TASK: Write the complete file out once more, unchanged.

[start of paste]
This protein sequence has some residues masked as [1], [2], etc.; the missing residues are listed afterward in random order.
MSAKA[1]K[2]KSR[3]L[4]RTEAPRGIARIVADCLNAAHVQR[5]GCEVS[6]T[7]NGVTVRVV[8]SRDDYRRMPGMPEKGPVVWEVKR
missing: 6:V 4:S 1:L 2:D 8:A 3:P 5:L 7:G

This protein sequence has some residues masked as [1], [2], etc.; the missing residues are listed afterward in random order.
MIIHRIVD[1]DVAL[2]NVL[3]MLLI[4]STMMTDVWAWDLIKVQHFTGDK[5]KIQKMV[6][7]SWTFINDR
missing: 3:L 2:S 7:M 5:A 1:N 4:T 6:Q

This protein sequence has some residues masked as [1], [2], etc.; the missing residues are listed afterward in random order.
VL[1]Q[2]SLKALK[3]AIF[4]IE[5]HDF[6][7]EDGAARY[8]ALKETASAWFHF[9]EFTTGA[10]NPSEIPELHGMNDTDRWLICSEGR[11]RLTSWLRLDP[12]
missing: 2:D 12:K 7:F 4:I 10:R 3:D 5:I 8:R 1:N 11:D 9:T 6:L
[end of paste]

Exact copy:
This protein sequence has some residues masked as [1], [2], etc.; the missing residues are listed afterward in random order.
MSAKA[1]K[2]KSR[3]L[4]RTEAPRGIARIVADCLNAAHVQR[5]GCEVS[6]T[7]NGVTVRVV[8]SRDDYRRMPGMPEKGPVVWEVKR
missing: 6:V 4:S 1:L 2:D 8:A 3:P 5:L 7:G

This protein sequence has some residues masked as [1], [2], etc.; the missing residues are listed afterward in random order.
MIIHRIVD[1]DVAL[2]NVL[3]MLLI[4]STMMTDVWAWDLIKVQHFTGDK[5]KIQKMV[6][7]SWTFINDR
missing: 3:L 2:S 7:M 5:A 1:N 4:T 6:Q

This protein sequence has some residues masked as [1], [2], etc.; the missing residues are listed afterward in random order.
VL[1]Q[2]SLKALK[3]AIF[4]IE[5]HDF[6][7]EDGAARY[8]ALKETASAWFHF[9]EFTTGA[10]NPSEIPELHGMNDTDRWLICSEGR[11]RLTSWLRLDP[12]
missing: 2:D 12:K 7:F 4:I 10:R 3:D 5:I 8:R 1:N 11:D 9:T 6:L